Stephanie Graham on Tight Harmonies

The human voice is an incredible instrument. Sound is created by two small vocal chords located in the larynx coming together while air passes through them. We use our voices to communicate many emotions every day, but singers use their voices to create music.

There are songs from all genres on my eclectic iPod, but the ones I seem to play the most feature singers with strong vocal ability, and lately I’ve been intrigued by groups that sing with tight harmonies, which requires excellent musicianship. Here are some recent cover songs that both follow the traditions and break the rules of barbershop and doo-wop.

Stephanie Graham is a performer, choreographer, producer and educator. She lives in the east end of Toronto with her husband and two cats. Follow her at

Stephanie’s five links

1. Sam Tsui and Kurt Schneider, Michael Jackson medley

I love this video because Sam Tsui, a Yale undergrad with an extensive vocal range, has overdubbed his own voice to create a multi-track. Kurt Schneider did the arrangement of this medley, and together the duo have created many fantastic arrangements and, as a result, become YouTube sensations.

2. Naturally 7, “In the Air Tonight”

Naturally 7 performed this cover of Phil Collins’ “In the Air Tonight” on the Paris subway. The talent of this N.Y.C.–based group is unbelievable. They have strong vocal quality, but are also able to create percussion and horn sounds with their voices. They sing mostly R&B, but with a lot of beat-boxing as well. I love the reactions of the people on the subway to the performance.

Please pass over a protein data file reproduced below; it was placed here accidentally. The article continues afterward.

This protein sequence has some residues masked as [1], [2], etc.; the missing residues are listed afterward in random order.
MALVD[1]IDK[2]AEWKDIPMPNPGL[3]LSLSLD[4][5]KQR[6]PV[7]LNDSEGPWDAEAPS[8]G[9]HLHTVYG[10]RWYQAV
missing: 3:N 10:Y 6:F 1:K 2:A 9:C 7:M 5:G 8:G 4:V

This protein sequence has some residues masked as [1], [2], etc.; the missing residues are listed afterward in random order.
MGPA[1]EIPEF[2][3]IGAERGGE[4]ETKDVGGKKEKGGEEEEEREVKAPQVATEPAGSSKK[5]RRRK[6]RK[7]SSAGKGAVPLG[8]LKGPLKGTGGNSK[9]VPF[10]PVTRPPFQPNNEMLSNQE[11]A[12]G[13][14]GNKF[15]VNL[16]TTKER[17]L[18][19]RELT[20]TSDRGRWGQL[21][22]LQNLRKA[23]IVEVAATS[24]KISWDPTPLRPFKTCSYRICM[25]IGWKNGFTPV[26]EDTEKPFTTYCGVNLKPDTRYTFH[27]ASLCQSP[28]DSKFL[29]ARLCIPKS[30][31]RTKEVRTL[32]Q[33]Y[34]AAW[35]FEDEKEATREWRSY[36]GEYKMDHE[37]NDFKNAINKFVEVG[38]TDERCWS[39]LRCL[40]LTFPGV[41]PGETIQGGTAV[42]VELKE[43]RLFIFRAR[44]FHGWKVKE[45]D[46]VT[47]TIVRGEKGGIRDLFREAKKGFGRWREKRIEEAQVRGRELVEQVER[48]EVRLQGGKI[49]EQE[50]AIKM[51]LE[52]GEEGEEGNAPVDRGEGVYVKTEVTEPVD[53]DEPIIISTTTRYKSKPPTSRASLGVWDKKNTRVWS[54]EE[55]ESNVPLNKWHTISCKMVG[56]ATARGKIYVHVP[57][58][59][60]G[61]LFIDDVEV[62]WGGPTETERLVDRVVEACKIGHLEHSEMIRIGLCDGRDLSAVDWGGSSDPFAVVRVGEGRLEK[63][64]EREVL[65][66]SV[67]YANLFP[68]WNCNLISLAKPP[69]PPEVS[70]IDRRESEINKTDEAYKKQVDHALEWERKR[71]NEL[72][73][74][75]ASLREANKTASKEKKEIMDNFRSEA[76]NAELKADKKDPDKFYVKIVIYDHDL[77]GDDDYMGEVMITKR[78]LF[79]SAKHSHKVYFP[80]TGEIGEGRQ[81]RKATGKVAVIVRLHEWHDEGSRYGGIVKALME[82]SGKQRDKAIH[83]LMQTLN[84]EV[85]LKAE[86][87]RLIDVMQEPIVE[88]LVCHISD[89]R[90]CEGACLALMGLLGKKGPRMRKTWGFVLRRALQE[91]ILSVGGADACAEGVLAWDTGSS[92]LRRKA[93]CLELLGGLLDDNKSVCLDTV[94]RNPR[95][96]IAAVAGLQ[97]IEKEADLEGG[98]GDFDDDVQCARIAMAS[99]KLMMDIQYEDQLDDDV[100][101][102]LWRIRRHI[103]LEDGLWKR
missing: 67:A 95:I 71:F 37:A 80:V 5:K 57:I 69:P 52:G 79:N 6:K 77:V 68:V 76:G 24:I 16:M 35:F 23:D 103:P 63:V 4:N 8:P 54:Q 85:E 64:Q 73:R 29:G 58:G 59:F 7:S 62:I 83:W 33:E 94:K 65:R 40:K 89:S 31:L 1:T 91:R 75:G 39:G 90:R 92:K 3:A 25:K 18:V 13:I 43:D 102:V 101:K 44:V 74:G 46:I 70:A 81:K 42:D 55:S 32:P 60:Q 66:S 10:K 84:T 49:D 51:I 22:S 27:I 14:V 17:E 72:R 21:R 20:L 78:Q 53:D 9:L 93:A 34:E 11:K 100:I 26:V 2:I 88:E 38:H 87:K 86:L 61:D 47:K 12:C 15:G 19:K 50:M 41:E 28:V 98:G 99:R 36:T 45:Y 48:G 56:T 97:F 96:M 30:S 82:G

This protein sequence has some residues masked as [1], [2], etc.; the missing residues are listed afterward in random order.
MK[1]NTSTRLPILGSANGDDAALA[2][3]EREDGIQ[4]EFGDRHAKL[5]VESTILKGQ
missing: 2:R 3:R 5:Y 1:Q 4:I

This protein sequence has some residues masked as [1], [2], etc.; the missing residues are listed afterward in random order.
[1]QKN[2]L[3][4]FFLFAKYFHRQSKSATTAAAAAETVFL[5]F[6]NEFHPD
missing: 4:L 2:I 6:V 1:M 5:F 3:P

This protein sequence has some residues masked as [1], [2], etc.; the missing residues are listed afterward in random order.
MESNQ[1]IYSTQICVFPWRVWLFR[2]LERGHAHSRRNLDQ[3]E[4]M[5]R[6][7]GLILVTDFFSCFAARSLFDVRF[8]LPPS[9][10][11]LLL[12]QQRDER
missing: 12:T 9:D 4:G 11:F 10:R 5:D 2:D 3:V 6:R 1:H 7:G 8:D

3. T-Mobile’s Welcome Back ad

T-Mobile, a brand that staged a dance flash mob last year in London’s Liverpool Underground station, has created another, similar ad. It enlisted a group of singers for this video, which was filmed at Heathrow Airport.

4. The Puppini Sisters, “Crazy in Love”

This London, England–based group consisting of Marcella Puppini, Stephanie O’Brien and Kate Mullins has an Andrews Sisters feel. With harmonies like this, the singer has to think both laterally (having to do with the vocal line) and vertically (how the note fits into the chord in relation to the other singers). The trio’s version of this Beyoncé song is absolutely delightful.

5. Kirstie Maldonado, Scott Hoying and Mitch Grassi, “Telephone”

This trio of American high school students is out of this world! Not only is it a very entertaining arrangement of a song that is very popular, but the tight harmonies and quality of vocal sound from all three singers are outstanding. Their use of vocal dynamics and subtle choreography makes it a great a cappella performance.